The vest should also be dry, pockets emptied of debris and minuscule lunches, bottle tops, old fly dope containers and any other garbage. It may even be washed or dry-cleaned. Then replace all equipment making sure covers are tight on such bottles as gink or xink, dry fly sprays, fly dope, or scent etc. These can destroy a perfectly good vest. Don’t forget to put the polarized sun glasses and glasses-holders back in the vest so you have them next season.
Routledge suggested throwing away any leader that is no. 6 or 8 as it may rot. Losing a bright grilse next June is not worth the cost of a new roll. He said no. 10 and up, could be kept providing it is not too old.
Even the landing net should be dry and stored.
If you own a boat/trailer that needs touching up or slight repairing, do it now rather than scramble come next spring.
If all of these simple things are done, it will put you in fine shape when the fever hits again next spring.
While out, take a trip to the upper stretches of your favourite stream. You make be lucky enough to see the salmon actually spawning.
Watch as the hen salmon uses her tail to dig her redd (a small bed in the gravel where she will deposit her eggs). Then watch as she hovers over it, dropping eggs. You will probably see another dorsal fin zoom in next to her, as the male fertilizes the eggs by releasing his milt. It is nature’s miracle, and the future of the sport we love. And it is a great excuse to get even another trip “on the water.”
Now that angling is actually over, join a salmon conservation group such as the MSA, or fly-tyers group in your area, and get involved over the winter. Most areas will have their own special clubs and organizations. When you hit the water next spring, you’ll feel more a part of the whole process, and it’s a good way to further interest in the sport we love.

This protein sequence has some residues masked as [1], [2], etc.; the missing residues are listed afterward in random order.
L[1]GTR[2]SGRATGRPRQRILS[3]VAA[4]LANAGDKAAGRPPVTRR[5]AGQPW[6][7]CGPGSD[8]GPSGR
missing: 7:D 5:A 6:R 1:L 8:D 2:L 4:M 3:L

The Atlantic Salmon Federation located in St. Andrews, NB., have four good salmon journals a year which is good reading during the winter months. Check your local organization first as there may be a cut rate to join the ASF.
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E-Mail from The Atlantic Salmon Federation:
The 11th Annual Saint John Autumn Run Dinner is planned for Tuesday November 6th at the Delta Hotel and will recognize the contributions of local artist Andrew Giffin. This year, our guests will have a unique opportunity to sample smoked salmon courtesy of ASF’s Land-Based, Closed-Containment Aquaculture project during our cocktail reception. This sustainably grown salmon is truly the taste of the future. Funds raised at this event support the ground breaking smolt tracking research being conducted in New Brunswick.
The Auction line up is coming together nicely and includes; Prime Time dates at Rocky Brook, Fishing for bonefish in Abaco, fishing trips to Wades, The Ledges and much more. The ASF website has details on these trips. To secure your spot or make a donation, please contact ASF 1-800-565-5666 / .
Your friends in Conservation,
I received this research paper by e-mail, and am sharing it with you for your consideration….Doug
Next Week: Our final column of the season: The Christmas Shopping List